Theres such focus and control here, such refinement of breath that it leads me to consider revisiting arm balances. I'd dismissed them as playing to my strengths (as a guy with a relatively strong back and shoulders) and being more about ego and perhaps self promotion. Here though all I see is practice, asana as techné, poesis, episteme. ('craft', 'bringing forth', 'knowledge').
LU: What is your advice to self-practitioners who aren’t in a position to visit a shala daily?
Bibi: Find ways to motivate yourself; get your friends, siblings involved. Talk about the way practice makes you feel. Be exited, be angry, be curious, be disinterested but make the commitment to show up. There are many sites, videos, online communities now as the Ashtanga method spreads - find a way to be in touch with other practitioners around the world. Read blogs about the practice, watch videos. And most importantly, try to make at least a monthly or bimonthly trip to a shala if possible so that someone can monitor your progress. And, make sure you are doing things properly. That will also ensure your fire is kept alive. Go to Mysore!
And also this interview with my mate Steve Hyland (whose interview I linked on an earlier but I don't think quoted.
The quote below I like because it focuses on yamaniyamas and I've just been crafting a post on them and how, if we bring attention to them early on in our practice rather than putting them off, they can help preserve our practice. I know this because I've let my own attention to them lapse and lost some discipline that might have helped me in preserving my own practice through all the upheaval of the last year and the restlessness that as ensued. I'm managed to keep on the mat but it's been a struggle and an at times minimal maintenance practice can only go so far, the yamas and niyamas can be a support.
LU: Steve, you spoke at length about the Yamas and Niyamas and the importance of seeing beyond just asana. Can you share about how you might discuss cultivating the practice off the mat to a student?
Steve: As I mentioned earlier on, I was very late realizing this myself, but I can’t change my past. If we go beyond asana and begin to appreciate that the Yamas and Niyamas help us to reprogramme our nervous system, it might start to wipe a little bit of the dust off of our mirror (to use that old cliche).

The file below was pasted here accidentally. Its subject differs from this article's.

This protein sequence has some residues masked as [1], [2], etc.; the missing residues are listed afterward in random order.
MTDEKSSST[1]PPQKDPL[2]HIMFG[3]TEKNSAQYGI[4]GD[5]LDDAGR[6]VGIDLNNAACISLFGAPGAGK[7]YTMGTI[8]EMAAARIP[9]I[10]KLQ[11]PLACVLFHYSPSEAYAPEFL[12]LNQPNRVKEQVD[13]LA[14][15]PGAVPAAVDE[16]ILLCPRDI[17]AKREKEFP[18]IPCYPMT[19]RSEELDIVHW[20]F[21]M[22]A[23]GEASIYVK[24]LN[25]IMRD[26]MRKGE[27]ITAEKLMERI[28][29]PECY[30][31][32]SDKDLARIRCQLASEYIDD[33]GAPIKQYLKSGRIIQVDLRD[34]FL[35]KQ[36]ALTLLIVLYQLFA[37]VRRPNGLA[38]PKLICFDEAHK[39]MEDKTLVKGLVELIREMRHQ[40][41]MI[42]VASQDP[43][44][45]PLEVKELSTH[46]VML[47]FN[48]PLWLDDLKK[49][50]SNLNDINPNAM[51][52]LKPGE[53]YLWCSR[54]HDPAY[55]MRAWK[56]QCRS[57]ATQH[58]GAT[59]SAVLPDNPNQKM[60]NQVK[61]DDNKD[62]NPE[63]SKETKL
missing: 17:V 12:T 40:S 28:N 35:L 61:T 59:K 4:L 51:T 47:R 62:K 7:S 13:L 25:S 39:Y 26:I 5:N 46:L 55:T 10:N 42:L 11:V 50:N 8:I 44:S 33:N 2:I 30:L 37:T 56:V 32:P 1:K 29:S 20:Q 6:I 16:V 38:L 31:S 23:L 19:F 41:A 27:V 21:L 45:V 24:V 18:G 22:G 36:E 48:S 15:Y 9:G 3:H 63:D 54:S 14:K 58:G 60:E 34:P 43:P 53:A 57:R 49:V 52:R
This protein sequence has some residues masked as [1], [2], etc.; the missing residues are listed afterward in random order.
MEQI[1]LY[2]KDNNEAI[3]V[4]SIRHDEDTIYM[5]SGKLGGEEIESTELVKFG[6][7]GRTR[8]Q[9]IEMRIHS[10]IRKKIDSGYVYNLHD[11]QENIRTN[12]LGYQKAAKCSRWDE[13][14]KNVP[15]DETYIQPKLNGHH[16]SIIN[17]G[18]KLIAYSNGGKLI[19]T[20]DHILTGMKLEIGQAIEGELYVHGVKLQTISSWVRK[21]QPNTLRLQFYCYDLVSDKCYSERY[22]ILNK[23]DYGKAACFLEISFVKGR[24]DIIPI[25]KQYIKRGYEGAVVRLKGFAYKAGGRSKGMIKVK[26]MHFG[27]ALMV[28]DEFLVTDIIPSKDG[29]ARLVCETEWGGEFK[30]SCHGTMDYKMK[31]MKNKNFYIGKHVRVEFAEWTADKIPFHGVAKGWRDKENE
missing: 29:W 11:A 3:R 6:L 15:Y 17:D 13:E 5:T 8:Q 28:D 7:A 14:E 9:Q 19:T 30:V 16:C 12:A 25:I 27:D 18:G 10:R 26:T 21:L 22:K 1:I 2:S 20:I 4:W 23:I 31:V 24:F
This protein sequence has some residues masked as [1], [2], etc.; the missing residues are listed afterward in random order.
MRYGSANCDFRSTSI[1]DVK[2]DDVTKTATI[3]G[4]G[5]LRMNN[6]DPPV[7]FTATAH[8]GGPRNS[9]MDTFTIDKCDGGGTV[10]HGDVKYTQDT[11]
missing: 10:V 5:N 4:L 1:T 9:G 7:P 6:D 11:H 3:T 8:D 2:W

Similarly, with the prolific texts, like the Bhagavad Gita. Reading it is okay, but to really find the beauty and the timeless wisdom in it, we should start living it. Think about this for example:
‘When we think about sense objects, attachment comes. Attachment breeds desire, the lust of possession. If desire is thwarted, it gets confused and anger can arise. Anger clouds the judgement, and we no longer learn by past mistakes. Life ceases to have meaning’.
(source: “The Essence of Bhagavad Gita” Eknath Easwaran)
That’s just the tip of the iceberg but it can help us so much to live our lives lightly, if we internalize it. Aparigraha (non-possessiveness), Santosha (contentment), even Asteya (non-stealing) all become active forces in our life (practice).
When if we start to build this into ourselves, it seems logical too that the asana experiences change for the better, because of the interaction between the physical body and what’s beneath. The universe(ity) of yoga invites us in.
Ashtanga parampara http://www.ashtangaparampara.org/
UPDATE: The first seven interviews have now been turned into a magazine, free to read online and download as pdf but also available as a print edition.
See my earlier post